There was another man in Lola’s life before I came along. I know, I know. Your image of Lola as the pure maiden sitting atop her tower looking out over the rolling landscape dreaming of her Prince Charming to come has probably been shattered. But sometimes that’s how life works. The heart wants what it wants when it wants it. I have to say this man was a formidable foe. He had three things that I now know Lola is a sucker for: he was a good cook, he looked good in a uniform and he had a special twinkle in his eye. That man was Chef Boyardee.
I have always known Lola to be a woman of great taste and a distinguished palate. She was, and is, a good food enthusiast. She’s not a snob about it. She actually gets behind any good food as long as it tastes great. She enjoys a perfectly prepared Italian sausage outside of Fenway Park as much as she enjoys an almond encrusted grouper prepared oceanside at a resort in Aruba. To her, good food is good food and she savors every morsel of it. That’s one of the reasons why she’s a fun dinner date. She’s adventurous and when she finds a treasure, she’s appreciative. It’s also why she’s fun to have alongside me on this quest. She is my litmus test for quality. I tend to just scarf down whatever is in front of me while Lola will savor and reflect. When we find something special, she’ll let me know. She is not just a connoisseur of good food, she is a champion and an authentic fan. This is what confuses me about her love of Chef Boyardee.
I could have the story of her Chef Boyardee love a bit mixed up, but to my knowledge it comes from growing up in a house that didn’t serve such things. Lola’s mom was a great cook and if they were having pasta, her mom would make her own sauce alongside some meatballs and spaghetti. But they also tended to have more healthier options in their house. Processed foods like Chef Boyardee were not available to her, although she would be aware of them after seeing them on television and was probably pretty curious. On occasion, they would show up at friends’ houses and Lola could try them there. That’s where she likely got her first tastes. Later, when she moved out and was living in New Hampshire (before we officially met), she did much of her grocery shopping at the Irving gas station across the street from her apartment. That’s just what nineteen year olds do. That’s where she would pick up her supplies like milk, Pop Tarts and of course Chef Boyardee. You can’t blame her. It’s cheap, easy to make and a whole meal in a can. That’s where her love for the Chef blossomed. That lifestyle didn’t last too long, but it made an impression on her. Even now, on very rare occasion, she gets a hankering for some Chef Boyardee. I keep an emergency can in stock for those times when the craving comes. It’s a quick fix and an easy smile for her.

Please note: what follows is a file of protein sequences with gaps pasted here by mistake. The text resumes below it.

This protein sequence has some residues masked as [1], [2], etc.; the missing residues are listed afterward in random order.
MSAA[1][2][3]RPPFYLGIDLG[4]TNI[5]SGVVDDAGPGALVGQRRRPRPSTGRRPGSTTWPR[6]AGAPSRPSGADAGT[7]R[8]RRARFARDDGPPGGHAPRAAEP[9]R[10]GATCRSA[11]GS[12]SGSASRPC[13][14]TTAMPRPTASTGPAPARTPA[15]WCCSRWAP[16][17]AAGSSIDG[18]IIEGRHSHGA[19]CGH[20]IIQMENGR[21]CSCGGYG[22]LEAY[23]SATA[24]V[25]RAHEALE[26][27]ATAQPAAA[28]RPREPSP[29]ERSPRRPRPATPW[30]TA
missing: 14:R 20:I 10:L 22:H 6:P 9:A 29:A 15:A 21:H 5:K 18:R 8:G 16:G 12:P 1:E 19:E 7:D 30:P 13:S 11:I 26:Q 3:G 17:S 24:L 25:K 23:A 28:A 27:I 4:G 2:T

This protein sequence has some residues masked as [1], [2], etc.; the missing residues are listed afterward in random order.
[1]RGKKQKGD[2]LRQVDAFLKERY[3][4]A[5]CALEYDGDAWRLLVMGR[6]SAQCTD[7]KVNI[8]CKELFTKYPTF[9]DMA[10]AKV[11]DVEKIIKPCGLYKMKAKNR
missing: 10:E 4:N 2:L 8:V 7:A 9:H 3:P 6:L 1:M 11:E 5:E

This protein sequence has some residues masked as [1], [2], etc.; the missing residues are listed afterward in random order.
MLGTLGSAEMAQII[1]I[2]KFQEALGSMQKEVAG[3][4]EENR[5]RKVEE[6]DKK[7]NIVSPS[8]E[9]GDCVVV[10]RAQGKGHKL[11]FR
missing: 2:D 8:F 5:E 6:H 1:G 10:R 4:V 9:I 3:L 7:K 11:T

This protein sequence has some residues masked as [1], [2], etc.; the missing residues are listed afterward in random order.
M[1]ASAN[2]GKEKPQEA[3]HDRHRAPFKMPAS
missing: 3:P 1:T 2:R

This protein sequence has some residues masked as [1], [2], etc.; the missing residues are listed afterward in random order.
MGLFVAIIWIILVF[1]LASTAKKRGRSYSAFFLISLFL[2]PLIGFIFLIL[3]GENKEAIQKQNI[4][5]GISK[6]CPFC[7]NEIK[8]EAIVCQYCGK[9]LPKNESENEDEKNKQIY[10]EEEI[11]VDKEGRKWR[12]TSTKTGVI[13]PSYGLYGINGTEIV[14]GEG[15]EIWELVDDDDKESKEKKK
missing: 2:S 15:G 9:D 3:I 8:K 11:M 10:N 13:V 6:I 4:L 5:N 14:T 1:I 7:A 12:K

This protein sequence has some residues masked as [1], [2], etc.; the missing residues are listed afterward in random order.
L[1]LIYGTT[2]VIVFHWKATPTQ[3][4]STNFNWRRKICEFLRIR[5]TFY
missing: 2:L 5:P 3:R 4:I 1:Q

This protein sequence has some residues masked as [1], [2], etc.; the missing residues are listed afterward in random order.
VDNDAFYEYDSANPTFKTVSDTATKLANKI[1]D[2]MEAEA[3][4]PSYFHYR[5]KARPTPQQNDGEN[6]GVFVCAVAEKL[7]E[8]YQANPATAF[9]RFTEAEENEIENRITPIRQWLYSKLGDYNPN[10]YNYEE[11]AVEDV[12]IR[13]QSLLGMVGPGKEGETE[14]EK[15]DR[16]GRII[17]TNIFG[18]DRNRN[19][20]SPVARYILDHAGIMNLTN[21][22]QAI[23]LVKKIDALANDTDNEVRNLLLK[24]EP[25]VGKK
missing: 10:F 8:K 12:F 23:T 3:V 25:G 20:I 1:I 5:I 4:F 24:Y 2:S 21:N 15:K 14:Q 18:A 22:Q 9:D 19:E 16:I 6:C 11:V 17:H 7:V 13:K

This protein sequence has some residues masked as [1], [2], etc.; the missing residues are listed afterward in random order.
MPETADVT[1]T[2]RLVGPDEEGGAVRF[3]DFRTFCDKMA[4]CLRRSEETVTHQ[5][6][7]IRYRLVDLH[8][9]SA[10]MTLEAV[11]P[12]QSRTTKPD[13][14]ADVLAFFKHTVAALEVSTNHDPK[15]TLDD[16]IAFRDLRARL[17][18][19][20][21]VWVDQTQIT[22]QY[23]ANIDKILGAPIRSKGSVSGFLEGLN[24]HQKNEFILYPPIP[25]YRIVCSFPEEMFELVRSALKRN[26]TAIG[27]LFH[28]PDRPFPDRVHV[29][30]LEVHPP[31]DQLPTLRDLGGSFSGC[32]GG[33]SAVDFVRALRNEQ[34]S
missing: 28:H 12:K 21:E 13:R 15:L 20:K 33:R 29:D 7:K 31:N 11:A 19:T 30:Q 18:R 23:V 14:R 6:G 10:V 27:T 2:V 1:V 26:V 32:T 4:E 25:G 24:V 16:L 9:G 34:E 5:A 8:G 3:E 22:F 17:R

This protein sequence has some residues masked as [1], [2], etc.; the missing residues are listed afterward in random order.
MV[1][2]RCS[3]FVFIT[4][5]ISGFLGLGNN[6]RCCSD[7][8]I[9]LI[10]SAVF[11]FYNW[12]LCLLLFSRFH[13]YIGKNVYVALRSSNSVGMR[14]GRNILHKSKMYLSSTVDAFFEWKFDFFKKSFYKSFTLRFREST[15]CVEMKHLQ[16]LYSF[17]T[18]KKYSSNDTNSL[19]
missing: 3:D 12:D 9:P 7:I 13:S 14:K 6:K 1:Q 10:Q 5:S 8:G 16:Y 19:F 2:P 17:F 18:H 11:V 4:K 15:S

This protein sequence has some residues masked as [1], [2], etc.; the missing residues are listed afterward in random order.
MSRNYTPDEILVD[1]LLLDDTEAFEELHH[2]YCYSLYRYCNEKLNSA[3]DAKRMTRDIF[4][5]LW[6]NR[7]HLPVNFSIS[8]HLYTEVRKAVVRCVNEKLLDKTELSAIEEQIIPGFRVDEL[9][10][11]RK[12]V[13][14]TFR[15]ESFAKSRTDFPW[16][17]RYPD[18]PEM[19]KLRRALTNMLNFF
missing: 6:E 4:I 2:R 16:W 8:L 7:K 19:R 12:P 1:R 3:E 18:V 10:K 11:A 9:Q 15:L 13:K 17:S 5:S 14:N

That’s who I thought of today when I realized it was National Ravioli Day. Chef Boyardee. Beef Ravioli in Tomato and Meat Sauce is Lola’s choice for Chef Boyardee products. Don’t get fancy on her. Don’t go for the ones with extra beef or other flavors. Just the original. I was actually going to serve this to her today but when I checked our cabinet, the emergency can was gone. She must have broken down one afternoon and made herself a bowl. I’m sure she actually enjoys it best that way. When she’s craving it. When it’s on her mind. I’m sure it was exactly what she wanted when she ate it, so trying to recreate that today on my agenda would almost be a robbery of her Chef Boyardee joy. In the end, it was probably best that I didn’t get involved with her Chef craving. That was a life of Lola I didn’t know and maybe it’s best if she keeps that moment to herself.